“It is the gift of God” is, literally, “God's is the gift.” The whole matter of the salvation of sinful man proceeds from the grace of God and is the gift of God. Nothing about salvation is “of yourselves.” This is the powerful contrast: is salvation “of yourselves” or is it “God's gift”? Paul powerfully answers that the saved are the “work of God,” not their own work. We did not form in ourselves the character that is pleasing to God, but we are “created in Christ Jesus unto good works.” This workmanship of God was ordained “before,” the result of the eternal purpose and plan of God.
The gift of faith is only for those who are elect by God, predestined to be conformed to the image of Jesus Christ. It is for these Christ died. They will receive the gift of faith, supernatural faith, not some trumped-up, wishful thinking that has its origin in the enticing words of men's wisdom and not in the power of God (I Cor. 2:4,5).
Titus 2:14: “[Our Savior Jesus Christ] gave himself for us, that he might redeem us from all iniquity, and purify unto himself a peculiar people, zealous of good works.” The Greek word for “Redeem” means “to release on receipt of a ransom.” The emphasis is not on the payment or the price, but on the actually setting free.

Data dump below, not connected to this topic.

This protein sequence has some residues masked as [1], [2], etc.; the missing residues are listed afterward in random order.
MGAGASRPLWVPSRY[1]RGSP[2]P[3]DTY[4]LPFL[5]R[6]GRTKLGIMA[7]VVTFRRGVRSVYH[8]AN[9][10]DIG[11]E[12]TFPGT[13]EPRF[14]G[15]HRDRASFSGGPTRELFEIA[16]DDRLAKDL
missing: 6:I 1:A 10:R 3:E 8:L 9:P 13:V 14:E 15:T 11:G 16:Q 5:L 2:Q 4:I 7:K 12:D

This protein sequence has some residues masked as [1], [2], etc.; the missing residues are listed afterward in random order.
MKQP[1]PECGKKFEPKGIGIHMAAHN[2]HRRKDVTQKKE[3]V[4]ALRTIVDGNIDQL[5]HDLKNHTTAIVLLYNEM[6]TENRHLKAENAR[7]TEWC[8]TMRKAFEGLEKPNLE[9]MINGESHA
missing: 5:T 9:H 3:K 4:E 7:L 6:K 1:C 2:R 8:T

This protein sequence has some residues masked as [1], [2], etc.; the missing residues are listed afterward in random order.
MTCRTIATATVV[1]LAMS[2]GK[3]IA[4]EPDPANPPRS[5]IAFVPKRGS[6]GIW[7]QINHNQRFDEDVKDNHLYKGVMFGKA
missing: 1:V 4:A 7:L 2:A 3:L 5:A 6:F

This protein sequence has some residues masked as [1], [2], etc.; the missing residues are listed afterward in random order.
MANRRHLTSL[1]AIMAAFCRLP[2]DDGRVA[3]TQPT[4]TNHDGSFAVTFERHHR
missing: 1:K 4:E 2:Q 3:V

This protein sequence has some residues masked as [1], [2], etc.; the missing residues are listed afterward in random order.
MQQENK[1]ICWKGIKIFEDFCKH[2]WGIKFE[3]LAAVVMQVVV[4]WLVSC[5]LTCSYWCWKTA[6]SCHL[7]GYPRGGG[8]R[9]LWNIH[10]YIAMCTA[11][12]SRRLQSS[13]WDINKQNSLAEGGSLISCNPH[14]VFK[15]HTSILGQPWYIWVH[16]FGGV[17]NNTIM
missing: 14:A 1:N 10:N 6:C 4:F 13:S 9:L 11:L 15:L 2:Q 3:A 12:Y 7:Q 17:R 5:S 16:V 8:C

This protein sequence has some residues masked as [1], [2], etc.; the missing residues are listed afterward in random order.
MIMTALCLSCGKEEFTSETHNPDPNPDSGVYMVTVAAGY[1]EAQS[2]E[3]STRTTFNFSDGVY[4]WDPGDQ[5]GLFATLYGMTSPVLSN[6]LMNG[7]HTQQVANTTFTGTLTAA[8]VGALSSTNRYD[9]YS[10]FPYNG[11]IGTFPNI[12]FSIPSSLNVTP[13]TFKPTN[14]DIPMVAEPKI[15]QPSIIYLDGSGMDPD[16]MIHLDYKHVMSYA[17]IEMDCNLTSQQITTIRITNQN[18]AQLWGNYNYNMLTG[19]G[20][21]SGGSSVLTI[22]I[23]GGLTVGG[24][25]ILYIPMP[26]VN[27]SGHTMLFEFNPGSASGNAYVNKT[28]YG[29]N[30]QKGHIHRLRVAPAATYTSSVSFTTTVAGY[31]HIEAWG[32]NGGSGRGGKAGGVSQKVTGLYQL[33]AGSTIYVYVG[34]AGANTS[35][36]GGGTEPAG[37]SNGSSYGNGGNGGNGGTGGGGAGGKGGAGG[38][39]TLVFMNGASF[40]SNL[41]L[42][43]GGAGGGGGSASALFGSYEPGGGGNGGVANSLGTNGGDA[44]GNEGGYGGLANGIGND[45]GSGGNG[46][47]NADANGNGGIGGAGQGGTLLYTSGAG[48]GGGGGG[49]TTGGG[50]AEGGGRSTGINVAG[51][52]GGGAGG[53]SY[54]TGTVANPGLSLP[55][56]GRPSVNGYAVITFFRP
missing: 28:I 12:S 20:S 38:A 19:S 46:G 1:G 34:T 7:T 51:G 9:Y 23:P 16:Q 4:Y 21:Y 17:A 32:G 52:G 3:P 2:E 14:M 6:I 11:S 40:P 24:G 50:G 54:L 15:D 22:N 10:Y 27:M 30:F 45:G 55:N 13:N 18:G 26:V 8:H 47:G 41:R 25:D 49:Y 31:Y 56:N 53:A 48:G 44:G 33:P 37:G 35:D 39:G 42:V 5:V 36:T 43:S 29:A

There is another word which emphasizes the price, but the word in Titus 2:14 emphasizes the actually freeing. This is said to be because Christ “gave himself for us.” His giving actually sets us free, not merely removes some obstacle to us being set free. The bondage is not the possibility of some day being in hell, but from “iniquity,” which is the bondage of lawlessness, of self-will, rejecting the will of God. The doctrine is crystal clear: the suffering of Christ sets us free from our guilt and wickedness, so we are no longer under the wrath of God.
Romans 5:10. If, when we were enemies, we were reconciled to God by the death of his Son, much more, being reconciled, we shall be saved by his life.”
What was it to be an enemy of God? What can it mean but to be unbelieving, self-willed, rebellious, and contrary? What is it that changed us? Whatever the proximate causes of our reconciliation with God, Paul traces the reconciliation up to its first fountain: “the death of his Son.” The sacrifice of Christ is not just a beautiful story which might or might not have an effect or me. No, it is a mighty power that is working in those who believe: their very faith is the evidence of its power and the evidence of their election to eternal life. Anything else debases the gospel and leaves but husks and rags in our hands, for of such is our own righteousness.
Colossians 1:21,22: “And you, that were sometime alienated and enemies in your mind by wicked works, yet now hath he reconciled in the body of his flesh through death, to present you holy and unblameable and unreprovable in his sight....”